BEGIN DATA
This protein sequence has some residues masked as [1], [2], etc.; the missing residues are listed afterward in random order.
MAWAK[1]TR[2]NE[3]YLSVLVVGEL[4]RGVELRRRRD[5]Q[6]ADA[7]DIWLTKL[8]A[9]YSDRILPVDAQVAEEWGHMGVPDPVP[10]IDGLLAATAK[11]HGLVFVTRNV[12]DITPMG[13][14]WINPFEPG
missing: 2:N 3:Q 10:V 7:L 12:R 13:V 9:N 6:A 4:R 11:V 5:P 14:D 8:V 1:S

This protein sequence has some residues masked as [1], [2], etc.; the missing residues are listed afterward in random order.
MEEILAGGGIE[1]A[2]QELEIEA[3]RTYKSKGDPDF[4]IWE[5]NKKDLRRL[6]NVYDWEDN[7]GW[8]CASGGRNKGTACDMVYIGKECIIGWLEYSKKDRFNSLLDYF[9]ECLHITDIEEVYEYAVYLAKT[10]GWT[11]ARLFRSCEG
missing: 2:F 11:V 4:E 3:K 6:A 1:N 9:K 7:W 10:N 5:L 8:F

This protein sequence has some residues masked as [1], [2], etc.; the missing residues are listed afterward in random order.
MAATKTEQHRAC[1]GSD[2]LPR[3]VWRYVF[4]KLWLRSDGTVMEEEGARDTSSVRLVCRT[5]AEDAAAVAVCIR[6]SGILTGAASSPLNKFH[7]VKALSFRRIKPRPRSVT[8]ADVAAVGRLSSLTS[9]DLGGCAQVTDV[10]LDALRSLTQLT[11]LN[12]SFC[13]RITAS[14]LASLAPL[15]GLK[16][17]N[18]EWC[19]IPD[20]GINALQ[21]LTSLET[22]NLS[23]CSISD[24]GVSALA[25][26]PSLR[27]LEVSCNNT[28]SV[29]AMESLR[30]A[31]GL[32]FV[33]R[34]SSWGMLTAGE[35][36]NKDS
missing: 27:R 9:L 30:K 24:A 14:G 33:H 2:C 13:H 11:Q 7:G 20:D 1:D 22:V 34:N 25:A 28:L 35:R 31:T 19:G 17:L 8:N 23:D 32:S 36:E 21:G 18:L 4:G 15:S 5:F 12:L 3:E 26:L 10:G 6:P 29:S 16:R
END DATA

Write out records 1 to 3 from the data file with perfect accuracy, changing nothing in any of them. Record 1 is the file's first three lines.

This protein sequence has some residues masked as [1], [2], etc.; the missing residues are listed afterward in random order.
MAWAK[1]TR[2]NE[3]YLSVLVVGEL[4]RGVELRRRRD[5]Q[6]ADA[7]DIWLTKL[8]A[9]YSDRILPVDAQVAEEWGHMGVPDPVP[10]IDGLLAATAK[11]HGLVFVTRNV[12]DITPMG[13][14]WINPFEPG
missing: 2:N 3:Q 10:V 7:L 12:R 13:V 9:N 6:A 4:R 11:V 5:P 14:D 8:V 1:S

This protein sequence has some residues masked as [1], [2], etc.; the missing residues are listed afterward in random order.
MEEILAGGGIE[1]A[2]QELEIEA[3]RTYKSKGDPDF[4]IWE[5]NKKDLRRL[6]NVYDWEDN[7]GW[8]CASGGRNKGTACDMVYIGKECIIGWLEYSKKDRFNSLLDYF[9]ECLHITDIEEVYEYAVYLAKT[10]GWT[11]ARLFRSCEG
missing: 2:F 11:V 4:E 3:K 6:A 1:N 9:K 7:W 10:N 5:L 8:F

This protein sequence has some residues masked as [1], [2], etc.; the missing residues are listed afterward in random order.
MAATKTEQHRAC[1]GSD[2]LPR[3]VWRYVF[4]KLWLRSDGTVMEEEGARDTSSVRLVCRT[5]AEDAAAVAVCIR[6]SGILTGAASSPLNKFH[7]VKALSFRRIKPRPRSVT[8]ADVAAVGRLSSLTS[9]DLGGCAQVTDV[10]LDALRSLTQLT[11]LN[12]SFC[13]RITAS[14]LASLAPL[15]GLK[16][17]N[18]EWC[19]IPD[20]GINALQ[21]LTSLET[22]NLS[23]CSISD[24]GVSALA[25][26]PSLR[27]LEVSCNNT[28]SV[29]AMESLR[30]A[31]GL[32]FV[33]R[34]SSWGMLTAGE[35][36]NKDS
missing: 27:R 9:L 30:K 24:A 14:G 33:H 2:C 13:H 11:Q 7:G 20:D 1:D 22:V 34:N 25:A 28:L 35:R 31:T 19:G 17:L 8:N 23:D 32:S 36:E 21:G 18:L 4:G 15:S 5:F 12:L 3:E 26:L 10:G 6:P 29:S 16:R